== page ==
By Brooke Porter


Scrambling is one of the most exhilarating ways to explore Alberta’s southern ranges—but it’s certainly not for the faint of heart. These long, oftentimes perilous trips offer both physical and mental challenges that will have you feeling humble, human and happy to be outside. Waterton Lakes is a jaw-dropping national park that rests on Canada’s border with Montana, and it's home to many of these exciting climbs. 

You'll need sturdy hiking boots, a trusty backpack and adequate water to complete these hikes.

Here are five mountains to scramble in southern Alberta: 


Mt. Galwey 

photoGalwey’s window is a nice place to rest. 

Length: 7.2 km roundtrip
Time: 4-6 hours
Elevation gain: 960 m

Galwey is the ominous flick on the otherwise flat horizon of Alberta’s southern prairies. It has a short trailhead, meaning there is no ground to cover before you begin ascending, so you can tackle its jaunty cliffs with full energy. It’s a quick day trip and the summit offers gorgeous views of outstretched land to the south and the beginning of the Rockies to the north. 

Highlight: The Window is a rectangular cut in the red rock of Galwey’s upper cliffs you can poke your head through. 

Tip: If you don’t have a car for the day, passersby on Red Rock Parkway will be happy to give you a lift, especially after you’ve finished your summit and have stories to share!

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Mt. Sofa

photoFacing east on Sofa.

Length: 13.5 km roundtrip
Time: 3-5 hours
Elevation gain: 1,052 m

Despite its docile name, Sofa has sent many-a-frustrated hiker backwards after failed ascents. It’s not necessarily the most technical scramble, but you need a good eye for route-finding to figure out the safe way up. Add a long hike to the base of the mountain and you’ve got yourself a full day on Sofa’s glorious grassy slopes and enormous, smooth ridges. 

Highlight: The trek to the base of Sofa cuts through a forest teaming with all sorts of animals, including bears. Be sure to yell when you turn corners and always carry bear spray.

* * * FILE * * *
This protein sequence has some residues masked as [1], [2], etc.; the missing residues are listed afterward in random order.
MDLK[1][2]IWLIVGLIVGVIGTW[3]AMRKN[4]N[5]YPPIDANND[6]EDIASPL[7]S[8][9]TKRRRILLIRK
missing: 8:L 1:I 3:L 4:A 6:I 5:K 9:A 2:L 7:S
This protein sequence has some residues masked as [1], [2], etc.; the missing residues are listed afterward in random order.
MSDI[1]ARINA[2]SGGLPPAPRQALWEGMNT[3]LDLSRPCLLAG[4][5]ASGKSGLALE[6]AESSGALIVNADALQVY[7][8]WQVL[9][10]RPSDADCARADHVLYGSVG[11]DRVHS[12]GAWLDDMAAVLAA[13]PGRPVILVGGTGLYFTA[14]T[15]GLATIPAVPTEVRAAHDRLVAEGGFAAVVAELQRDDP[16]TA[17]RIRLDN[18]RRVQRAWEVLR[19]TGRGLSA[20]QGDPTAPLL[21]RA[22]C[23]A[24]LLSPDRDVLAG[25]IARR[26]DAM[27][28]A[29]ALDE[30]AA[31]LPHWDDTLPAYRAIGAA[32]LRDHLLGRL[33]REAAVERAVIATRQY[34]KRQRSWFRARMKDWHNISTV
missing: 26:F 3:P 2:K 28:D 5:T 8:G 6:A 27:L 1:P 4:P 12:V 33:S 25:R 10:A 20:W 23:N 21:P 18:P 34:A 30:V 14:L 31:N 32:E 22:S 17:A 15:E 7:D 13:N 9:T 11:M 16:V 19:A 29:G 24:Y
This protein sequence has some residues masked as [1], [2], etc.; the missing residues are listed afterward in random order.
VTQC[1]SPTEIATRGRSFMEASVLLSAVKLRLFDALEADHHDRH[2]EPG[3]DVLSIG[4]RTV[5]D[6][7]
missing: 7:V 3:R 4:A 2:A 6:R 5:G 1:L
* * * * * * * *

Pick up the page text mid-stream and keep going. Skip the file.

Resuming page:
Tip: Many hikers mistake the large swath of flat land atop of Sofa for the peak. It’s not! Keep ascending until you see the canister. 

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Mt. Crandell/Sheep Mountain via Tick Ridge

photoMt Crandell

Length: Approx. 12 km roundtrip
Time: 8-9 hours
Elevation gain: 1,040 m

Mt. Crandell is the impressive mountain on the right-hand side of the entrance to Waterton’s townsite. It’s also the host of the popular day hike Bear’s Hump. The Tick Ridge climb is a full day and includes plenty of exposure and opportunities to get lost. Are you up for the challenge? 

Highlight: Fan of limestone? Dense brush? Open sandstone cliffs? Tick Ridge has it all. You’ll feel like an alien travelling between worlds. 

Tip: There are thorns in the brush at the beginning and end of the hike. Wear gloves!

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Mt. Richards

photoThe summit of Richards.

Length: 10 km roundtrip
Time: 7-8 hours
Elevation gain: 900 m

A mountain for experienced scramblers only. This long, oftentimes frightening climb will test your technical skills and willpower like few other Albertan summits. To paraphrase Krakauer, it’s important for us to face the blind, dumb stone alone. Go at your own pace, pay mind to your hands and your feet and always trust your gut.

Highlights: The summit! There’s no feeling in the world quite like standing on top of a challenging mountain. Enjoy the fresh air and incredible views.

Tip: If you get nervous when scrambling, hum to yourself or sing out loud. It will help calm your nerves and increase your ability to focus on the hands and feet. 

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Mt. Anderson

photoPhoto is from Barbara Martin’s blog.

Length: 16 km roundtrip
Time: 10 hours
Elevation gain: Approx. 1,200 m

One morning, in the Red Rock parking lot, a pair of American tourists asked my friend and I where we were going. Up there! we said, pointing to Anderson's ominous knife ridge. They laughed and carried on their way, assuming we were joking.

Anderson makes for a wonderful scramble. After the tough uphill slough of the first half, you’re in for a few hours of excellent climbing. Be warned, however: Anderson’s shale breaks easily. Waterton is home to the oldest sedimentary rock in the Rockies. 

Highlight: Anderson has a long ridge, meaning once you gain enough elevation, you’ll be able to walk leisurely to take in the sights.

Tip: If you still have energy after reaching the peak of Anderson, you can continue along the ridge for another hour or so to Lost Mountain. 

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Remember, the most important thing is your safety. Hike with friends, bring plenty of water, and don’t be afraid to turn back. Happy scrambling! 


Note: Waterton Lakes National Park is part of the traditional territory and a place of significance for the Niitsitapi (Blackfoot) and other Indigenous peoples. 



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